By Josiah Blake Tidwell
The Captivity of Judah.
Eze., Dan., Lam.
The Ten Tribes Lost. After the fall of Samaria we hear but little of the ten tribes. They were carried off into the regions of Ninevah by the Assyrians. All effort to locate them has failed and no doubt will fail. Sargon, in an inscription found at Ninevah, said that he carried away into captivity 27,290. These were perhaps leaders of Israel whom he thought might lead a revolt. He sent others back to take their place and the Israelites seemed to have mingled with the races about them and to have lost their identity. No doubt some of them as individuals were faithful to the worship of Jehovah and may have found their way back to Palestine under the leadership of Ezra and Nehemiah. But it was different with Judah who all the time kept true to her ideals and looked for the return that had been prophesied. This hope was realized through the work of Ezra and Nehemiah following the decree of Cyrus.
Judah Led into Captivity. The captivity of Judah was accomplished by three distinct invasions of the Babylonians and covered a period of twenty years. (1) The first invasion and captivity. This was in 607 B.C., at which time Daniel and his friends along with others were carried into captivity, 2 K. 24:1, Jer. 25:1, Dan. 1:1-7. (2) The second invasion and captivity. This was 597 B.C., at which time king Jehoiakim and 10.000 of the people were carried into captivity. Among these were Ezekiel and one of the ancestors of Mordicai, the cousin of Esther, 2 K. 24:10-16; Eze. 1:1-2; Est. 2:5-6. (3) The third invasion and captivity. In 587 B.C. Jerusalem was conquered and its walls and palaces as well as the temple were destroyed and the inhabitants carried away into exile, 2 K. 24:18; 24:1-27; 2 Chron. 36:11-21; Jer. 52:1-11. This is the end of the southern kingdom.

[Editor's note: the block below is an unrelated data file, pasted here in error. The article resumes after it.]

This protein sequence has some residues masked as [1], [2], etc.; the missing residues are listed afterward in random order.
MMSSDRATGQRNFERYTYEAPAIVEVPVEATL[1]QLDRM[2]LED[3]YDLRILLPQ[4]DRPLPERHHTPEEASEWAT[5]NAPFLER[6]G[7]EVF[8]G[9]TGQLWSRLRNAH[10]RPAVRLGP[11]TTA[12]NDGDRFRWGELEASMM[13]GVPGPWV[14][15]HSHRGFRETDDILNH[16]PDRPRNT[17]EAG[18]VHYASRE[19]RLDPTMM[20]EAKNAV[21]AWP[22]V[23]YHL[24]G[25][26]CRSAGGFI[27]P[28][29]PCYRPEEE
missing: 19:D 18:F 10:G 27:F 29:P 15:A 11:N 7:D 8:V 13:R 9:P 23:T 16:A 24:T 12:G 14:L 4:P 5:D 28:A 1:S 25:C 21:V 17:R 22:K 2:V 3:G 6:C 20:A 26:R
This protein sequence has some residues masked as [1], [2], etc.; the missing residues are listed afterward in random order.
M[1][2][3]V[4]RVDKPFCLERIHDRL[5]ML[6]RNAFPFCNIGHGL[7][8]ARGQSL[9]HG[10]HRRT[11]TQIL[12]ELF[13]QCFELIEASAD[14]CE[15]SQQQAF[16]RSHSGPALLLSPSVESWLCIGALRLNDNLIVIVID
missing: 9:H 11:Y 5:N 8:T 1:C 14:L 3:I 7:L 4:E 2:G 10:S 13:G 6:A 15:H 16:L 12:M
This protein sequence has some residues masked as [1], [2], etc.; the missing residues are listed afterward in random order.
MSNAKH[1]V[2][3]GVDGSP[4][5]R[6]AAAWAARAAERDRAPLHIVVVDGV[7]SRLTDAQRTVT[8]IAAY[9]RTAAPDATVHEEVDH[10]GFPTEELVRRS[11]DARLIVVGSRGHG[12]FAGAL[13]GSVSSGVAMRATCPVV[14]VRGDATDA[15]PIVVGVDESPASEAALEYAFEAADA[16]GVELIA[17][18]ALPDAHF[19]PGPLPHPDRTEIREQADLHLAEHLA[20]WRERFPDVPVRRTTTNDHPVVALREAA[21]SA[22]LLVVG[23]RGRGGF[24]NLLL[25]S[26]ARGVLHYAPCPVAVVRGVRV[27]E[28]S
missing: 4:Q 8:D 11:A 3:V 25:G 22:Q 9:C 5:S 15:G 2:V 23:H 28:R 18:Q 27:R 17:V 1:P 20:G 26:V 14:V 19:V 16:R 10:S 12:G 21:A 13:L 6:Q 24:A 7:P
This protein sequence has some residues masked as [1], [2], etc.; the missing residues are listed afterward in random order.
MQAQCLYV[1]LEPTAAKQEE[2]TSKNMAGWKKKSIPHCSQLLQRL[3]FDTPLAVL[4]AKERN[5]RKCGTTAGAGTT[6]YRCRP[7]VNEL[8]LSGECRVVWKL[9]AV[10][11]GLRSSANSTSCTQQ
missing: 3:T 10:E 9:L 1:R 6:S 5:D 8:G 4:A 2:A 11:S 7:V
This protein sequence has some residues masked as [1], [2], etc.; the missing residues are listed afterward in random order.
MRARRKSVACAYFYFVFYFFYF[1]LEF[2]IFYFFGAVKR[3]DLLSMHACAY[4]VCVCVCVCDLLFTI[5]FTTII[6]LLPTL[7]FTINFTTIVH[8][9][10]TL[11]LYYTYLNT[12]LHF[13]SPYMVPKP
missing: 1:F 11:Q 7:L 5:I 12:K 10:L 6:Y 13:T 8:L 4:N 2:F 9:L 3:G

The Period of the Captivity. Jeremiah predicts that the captivity will last seventy years (Jer. 25:12; 29:10; see 2 Chron. 36:21; Dan. 9:2: Zech. 7:6). There are two ways of adjusting the dates to fulfill this prediction, (1) From the first invasion and the carrying into captivity of Daniel and others, 607 B. C. to 537 B. C., when the first company returned under Zerubbabel. (2) From the final fall of Jerusalem. 587 B. C. to the completion of the renewed temple and its dedication, 517 B. C. Either satisfies the scripture. In history it is customary to speak of this exile as covering only the fifty years from 587 B. C. when Jerusalem was destroyed and the last company carried away to 537 B. C. when the first company returned under Zerubbabel.
The Fugitives in Egypt. When Jerusalem fell the king of Babylon allowed many of the poorer people to remain in Palestine and Jedediah, a grandson of Josiah, was appointed to rule over them. 2 K. 25:22. His career was a very useful one, but through jealousy he was soon murdered, 2 K. 25:25. This led the people to fear lest Nebuchadnezzar would avenge his death, whereupon they fled into Egypt 2 K. 25:26. Jeremiah attempted to keep them from going to Egypt (Jer. 42:9-22.) but, when he failed, he went along with them and shared their destiny, Jer. 43:6-7. They settled at Tahpanhee (Jer. 44:1), a frontier town where many foreigners lived under the protection of Egypt. They seem to have built a temple there and did much to retain their racial ideals. Jeremiah seems to have continued his faithful prophecies and the people seem to have continued as faithfully to reject his counsel. We do not know how he ended his career but Jewish tradition says he was put to death by his own people.